Create in me, Lord, a new heart, break my heart of stone with the hammer of your word, tear it, pulverize it with your word and mold a beautiful heart, like yours, with water, the fire and breath of your Spirit.  
Do not depart your Holy Spirit from me.  I shall truly be the new man, all an example; I shall dress in festival, perfumed with the odor  of the joy of the Spirit; and I will offer  my grateful tears like a song to your great mercy (Psalm 50).   "

Thousands of years ago, the law was given to Moses.  It was given to the people for them to be wise and more good.  These laws are the same today, the commandments have not changed.  Everything we read applies to you and me.  Our Lord says today that He did not come to trash all of the old but to FULFILL it.  Every day I write, I ask the Spirit, that exact same Spirit we read about to infuse into my being to reach out to you.  The Spirit has always been and will always be.  We give spirit, we give life to things, we are creators.  Jesus did this on a level we will not understand.  When the Spirit tells me to write, often times things are said that I will never know about but fulfill His plan.  This is faith in fulfillment.  We do what He says and trust the outcome to Him, not for me to know.  So long as we listen, do what He says.  So many times I want to "add" to the laws.  Things He created are pure, all the "add ons" are unnecessary, hiding the true creation.  Now, it is up to me and you to Fulfill the laws and prophecies.  I will venture on a prophecy of old, and say, if we do what He says, we will be blessed, if not the curse ensues, if not now, then later.  I write to people I do not know, and so I share the faith, and I want to share with you a secret; If you find that the Lord is good, and I led a prayer in our company safety meeting this morning stating that "we give thanks for all the good because all things good come from God", if you find for yourself that He is good, then pray that it never ends.  Could this be Heaven?  I pray for the gift, yes I bet we can pray for gifts, I pray for the gift of final perseverance.  Living a life of grace allows you to see what life can be like with Him, and how it is without Him.  I am not veering off from the subject, because it has everything to do with fulfilling the law, making it come true.  I don't know how else to say it, or beg for it, I feel very few answer the call.  My Child, God wants you on His side, by His side, and for His side.  I want you to be everything the world needs, Jesus.  Teach others, starting with your children.  A brother said in friendship group this week, "the boys I took to the search retreat this weekend, they weren't my sons but I told them they were my sons now".  This is living in the steps of our Father who art in Heaven.  Suddenly you realize you have lots of children, those entrusted to your care, for their souls.  Consider the gravity of the situation.  Consider what is at stake.  What good does it do me to tell someone I love them, if I couldn't care less if they go to hell?  What good would it do me if they are good productful citizens if they know nothing about loving God?  All for the world and nothing for Him.  Dumb question, why do we ask people not to chew gum in church?  They asked me last night in a liturgical meeting to perhaps announce to the congregations to silence their phones and spit out gum, announce after the rosary I lead before Mass.  Question "why do we have to spit out the gum?", does God care?  What if it were the president of the nation you were meeting, would you smack your gum and blow bubbles in front of him?  What if it were the United Nations you attended in the most important meeting in the world?  Would you answer phone calls or smack your gum?  We are meeting God in Church.  It's not about what He thinks of me, it's about what I think of Him.  The same for the laws.  God gave them for us, not for Him, He don't need us, He Just loves us. What I do in sacrifice is not for His Good, it is for my own good.  Lent has re-routed me.  I have given up stuff, thus opened my eyes more to Him.  I have prayed more, opening myself up more to Him.  I have given more, not realizing the need until I started to give.  The laws are good for the Good.  God loves in a way we don't understand, we just have to take it on.  Funny, I didn't have anything planned to say to you, but the guts are spilled, the Spirit comes in.  Let Him Love You, Let Him Lead You.  Where this goes, it's going to be a surprise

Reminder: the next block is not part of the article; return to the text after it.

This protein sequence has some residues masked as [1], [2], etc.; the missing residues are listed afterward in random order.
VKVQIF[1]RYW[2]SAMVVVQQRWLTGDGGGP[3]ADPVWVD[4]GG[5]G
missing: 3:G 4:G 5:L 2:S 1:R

Food For The Poor